|At the beginning of the game, you're found outside the Mage's Tower of Iglinor|
- Reviewed by: Mark Goninon
- Developer: Himalaya Studios
- Publisher: Himalaya Studios
- Release Date: 31 Jan 2019
- Time played: 12.5 hours
What is itHimalaya Studios was a company founded in Arizona by Britney K. Brimhall and Christopher T. Warren, two developers who used to work at Tierra Entertainment (which was later renamed to AGD Interactive). They worked on remakes of classic Sierra adventure games using the Adventure Game Studio (AGS) engine: free downloadable remakes of King's Quest, King's Quest II, King's Quest III and Quest for Glory II are available on their website.
In 2006, Himalaya Studios released their first commercial game called Al Emmo and the Lost Dutchman's Mine. The game currently holds a Metascore of 77 on Metacritic (generally favourable reviews based on 7 critics). The game hasn't fared as well on Steam with 65% of the 20 user reviews for the game being positive, giving it a "Mixed" Steam rating.
Fast forward to February 2013 and Himalaya Studios decided to launch a Kickstarter project to raise $65,000 USD for a new point 'n' click adventure/RPG hybrid in the same vein as Quest for Glory called Mage's Initiation: Reign of the Elements. The project was successful and $125,174 was raised from 3,157 backers (including yours truly).
Then came the long wait and while the game was initially forecast to be completed by February 2014, it eventually took almost 6 years for Himalaya Studios to finish the game. Anyway, unlike a couple of other Kickstarter projects I backed, the good folks at Himalaya Studios eventually delivered a product in January this year and now that I've finished the game, it's time to give it a review.
Mage's Initiation: Reign of the Elements follows the exploits of a sixteen year-old mage called D'arc who has to successfully complete three trials in order to become officially recognised as a pirate… er, I mean, mage. The game is set in a magical, fantasy world full of dark, goblin-infested forests, barren desert wastelands filled with bandits as well as more civilized locations such as the Mage's Tower, the town of Iglinor and the Flyterian village (the Flyterians are a race of winged creatures that live in the mountains). Gameplay is quite similar to the classic Sierra adventure/RPG hybrid Quest for Glory except you have different schools of magic to choose from instead of different classes. Like Quest for Glory and its different classes, picking a different school of magic means you not only have different ways to dispatch enemies, but also solve puzzles.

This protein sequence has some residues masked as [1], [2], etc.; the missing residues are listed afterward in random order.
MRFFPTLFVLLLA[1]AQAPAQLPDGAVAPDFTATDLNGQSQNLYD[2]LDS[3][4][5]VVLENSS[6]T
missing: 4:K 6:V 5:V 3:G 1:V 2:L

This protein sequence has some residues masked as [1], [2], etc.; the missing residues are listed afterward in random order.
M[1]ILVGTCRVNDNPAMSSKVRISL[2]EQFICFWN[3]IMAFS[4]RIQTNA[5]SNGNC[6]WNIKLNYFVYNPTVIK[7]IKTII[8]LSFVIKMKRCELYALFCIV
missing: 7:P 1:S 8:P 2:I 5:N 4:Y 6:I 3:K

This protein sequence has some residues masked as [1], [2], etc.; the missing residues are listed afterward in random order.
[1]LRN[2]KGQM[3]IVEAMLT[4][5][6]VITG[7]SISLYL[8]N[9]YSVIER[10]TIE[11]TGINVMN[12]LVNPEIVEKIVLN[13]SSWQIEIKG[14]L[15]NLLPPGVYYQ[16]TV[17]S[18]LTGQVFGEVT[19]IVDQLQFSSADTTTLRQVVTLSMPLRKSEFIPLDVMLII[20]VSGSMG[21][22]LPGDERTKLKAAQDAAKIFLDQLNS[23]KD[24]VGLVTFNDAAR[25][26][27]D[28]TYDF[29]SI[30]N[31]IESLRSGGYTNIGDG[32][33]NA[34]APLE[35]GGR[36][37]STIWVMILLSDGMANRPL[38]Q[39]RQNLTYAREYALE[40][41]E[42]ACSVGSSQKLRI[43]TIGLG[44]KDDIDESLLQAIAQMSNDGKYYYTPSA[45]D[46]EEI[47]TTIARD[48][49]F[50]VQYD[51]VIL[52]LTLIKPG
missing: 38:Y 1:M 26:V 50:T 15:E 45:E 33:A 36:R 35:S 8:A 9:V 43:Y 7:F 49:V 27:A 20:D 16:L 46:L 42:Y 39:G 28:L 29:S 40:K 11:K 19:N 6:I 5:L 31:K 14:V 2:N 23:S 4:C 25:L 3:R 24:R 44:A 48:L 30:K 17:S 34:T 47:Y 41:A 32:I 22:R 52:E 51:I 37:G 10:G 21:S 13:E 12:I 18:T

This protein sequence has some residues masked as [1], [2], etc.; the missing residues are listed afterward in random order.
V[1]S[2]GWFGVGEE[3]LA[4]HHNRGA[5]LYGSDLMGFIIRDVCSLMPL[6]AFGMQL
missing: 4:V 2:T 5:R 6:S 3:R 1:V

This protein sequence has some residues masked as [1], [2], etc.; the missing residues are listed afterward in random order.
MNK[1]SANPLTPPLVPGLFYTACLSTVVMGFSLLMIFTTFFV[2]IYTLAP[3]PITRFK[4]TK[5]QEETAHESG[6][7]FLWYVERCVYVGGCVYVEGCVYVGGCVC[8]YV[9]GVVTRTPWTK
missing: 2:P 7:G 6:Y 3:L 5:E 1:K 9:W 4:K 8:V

How I got itAs mentioned, I was a Kickstarter backer since 2013. Almost six years later, and I finally received a copy of the game to play with 😊. I'm a big fan of the Quest for Glory games (and anything that remotely resembles them) so this was the reason I backed the project in the first place. The game has featured twice (in 2018 and 2019) on the Choicest Games 10 Most Anticipated PC Games List so it's obviously a game we're quite excited to see released.
|I love the game's artwork and its memorable characters|
What I like:
Convincing charactersThe characters in this game are quite convincing thanks to most of them having their own flaws and motivations. As a result, many of the characters are quite memorable, to the point I was sympathetic with some of their plights.
Gorgeous pixel artI love the high-res pixel art (I'm guessing you can still call it pixel art, despite it being at a much higher resolution than traditional point 'n' click adventures of yore) and the portraits are gorgeous too.
Voice actingConsidering this is an indie game, I was quite surprised at the quality of the voice acting. There are great performances by almost everyone but the stand-out performer for me is Stewart Crowcombe who voices a character called Fend.
The only (major) exception to this is the voice acting for the main character, D'arc. Maybe I'm being too harsh though, since maybe a sixteen year-old boy's voice is meant to sound annoying 😉.
QuestionnaireI always loved the fact that in games like Morrowind or Ultima IX you would have to answer a questionnaire with moral dilemmas and that the choices you made would determine which class suited you best; Mage's Initiation is another game I can now add to that list and in my case, I actually ended up with the school of magic I expected (and wanted).